This commentary is available as a PDF here.
- Following even the best practices in investing can go against us in the short run.
- Volatility in short-term performance is necessary for the long run outperformance opportunity to exist.
- However, the opposite also holds true: a strategy that will underperform over the long run should also go through fits of outperformance.
- Performance, therefore, can be a very misleading statistic when it comes to evaluating a strategy.
Asset management can be a frustrating business. What is supposed to work in the long run can often go wildly against you in the short run. Worse: what is supposed to not work in the long run can go through periods of exceptional performance, adding insult to injury when you’re underperforming.
Even deeply entrenched philosophies, like “buy cheap and sell expensive,” can go through periods like the dot-com bubble that can make the most devout follower question his religion.
As we’ve said before, we believe that knowing you will have to stomach short-term volatility is a pre-requisite for accessing long-term excess return opportunities.
Consider value investing (here demonstrated with portfolios built on price-to-book). We can see that such an approach has handily beaten the market, while the opposite approach (buying when a stock is expensive) has significantly lagged.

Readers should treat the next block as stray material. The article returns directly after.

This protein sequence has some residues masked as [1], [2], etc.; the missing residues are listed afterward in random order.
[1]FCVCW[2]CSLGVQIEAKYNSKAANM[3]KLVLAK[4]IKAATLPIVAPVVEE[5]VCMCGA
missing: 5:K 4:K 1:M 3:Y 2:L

As we’ve shown before, being a value investor means suffering through prolonged and painful periods of relative underperformance. Below we plot the rolling 1-year performance of a value strategy versus the market.
While a value approach has, on average, outperformed the broad market by 340bp on an annualized basis, this strategy has lagged the overall market by more than 500 basis points (“bp”) over many, many 1-year periods. In fact, value goes through a 1-year period of underperforming the market by more than 500bp, on average, every 22 months.
We believe this short-term out/underperformance volatility is necessary for the long-term outperformance opportunity to exist.
Our hypothesis is simple: if any active approach is viewed as an easy way to outperform, then more investors will do it. More investors using the same approach means more capital will try to invest in the same opportunities, which will drive up valuations. As valuations increase, forward expected returns decrease, causing the opportunity to disappear.